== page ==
In 1996, "The Simpsons" did a "Treehouse of Horror" episode featuring Bill Clinton running against Bob Dole. Halfway through the episode, during a presidential debate, Homer Simpson reveals that both candidates are "hideous space reptiles," complete with dripping fangs, tentacles and one eye each: Kodos and Kang. The crowd screams in shock and horror. Then one of the aliens, Kodos, speaks: "It's true; we are aliens. But what are you going to do about it? It's a two-party system. You have to vote for one of us." The crowd mutters in stunned agreement. One fellow speaks up: "Well, I believe I'll vote for a third-party candidate!" "Go ahead," says Kang, "throw your vote away." Both aliens laugh hysterically as the crowd frets.
Welcome to election 2016.
But this election does raise a serious question for people of all political affiliations: Do the political ends justify the means? Is there anyone who agrees with you on policy for whom you would not vote?
The myth of the binary vote would force a "no" answer. If you must choose between two candidates, you choose the one who best reflects your policy priorities. But what if the candidate who best reflects your policy priorities is utterly unpalatable as a politician or a human being? What do you do then?
You vote for him or her anyway.
Take, as a hypothetical, a David Duke senatorial candidacy in Louisiana. A vicious racist and anti-Semite, former Ku Klux Klan head Duke is indeed running for Senate, and he's garnering some 5 percent of the vote there; he'll be included in the broadcast debate. Assume, for a moment, that Duke were the prospective 60th vote in the Senate to repeal Obamacare. Would Republicans vote for him?
Most Republicans, asked about voting for David Duke, would likely say no to his candidacy no matter the circumstances. But some wouldn't. They'd simply say that Duke on policy would be better than his Democratic opponent. Why lose a Senate seat to prove a point?
This is precisely the argument now taking place over Donald Trump on the Republican side of the aisle. No, Trump isn't David Duke, of course. But that's not the point: The argument in favor of Trump has had little to do with his qualities, and much to do with his status as the Not Hillary. That's dangerous moral territory, at best. It's basic "ends justify the means" logic. And that logic approves of any action by a candidate so long as that candidate votes the right way on an issue about which you care.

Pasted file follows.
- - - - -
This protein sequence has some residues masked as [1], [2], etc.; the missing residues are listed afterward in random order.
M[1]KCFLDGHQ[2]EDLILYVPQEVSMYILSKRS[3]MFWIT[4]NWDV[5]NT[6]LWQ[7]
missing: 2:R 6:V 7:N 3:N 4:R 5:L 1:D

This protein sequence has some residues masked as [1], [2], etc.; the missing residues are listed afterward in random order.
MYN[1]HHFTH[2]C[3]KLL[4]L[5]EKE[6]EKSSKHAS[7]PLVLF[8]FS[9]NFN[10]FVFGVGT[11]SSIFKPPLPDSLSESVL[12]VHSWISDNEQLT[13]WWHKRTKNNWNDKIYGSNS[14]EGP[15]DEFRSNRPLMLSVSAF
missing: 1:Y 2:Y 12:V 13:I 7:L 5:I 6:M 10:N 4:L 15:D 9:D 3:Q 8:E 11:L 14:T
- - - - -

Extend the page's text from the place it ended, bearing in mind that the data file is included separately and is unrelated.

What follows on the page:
Conservatives used to mock such thinking. We used to scoff at Democrats calling Sen. Teddy Kennedy, D-Mass, a man who left a woman to drown in the back of his car, the "lion of the Senate." We used to sneer at the Democratic notion that Bill Clinton could get away with sexual assault so long as he backed abortion-on-demand.
Perhaps years of Democratic rule from the White House has forced Republicans to abandon the notion that character matters in the slightest; perhaps we've just decided to become Democrats of the right. If so, let's be honest about it. But let's also recognize where such voting logic leads: directly to the worst people in positions of the greatest power. Many Trump supporters are fond of saying that they'd back Stalin to stop Hitler. But that's not the question. The real question is whether they'd vote for Hitler to stop the Communist threat in 1933 Germany, or vote for the Communists to stop Hitler. After all, it was a binary choice.
Or perhaps it wasn't. Perhaps more people should have stood up and said "no" to the available choices.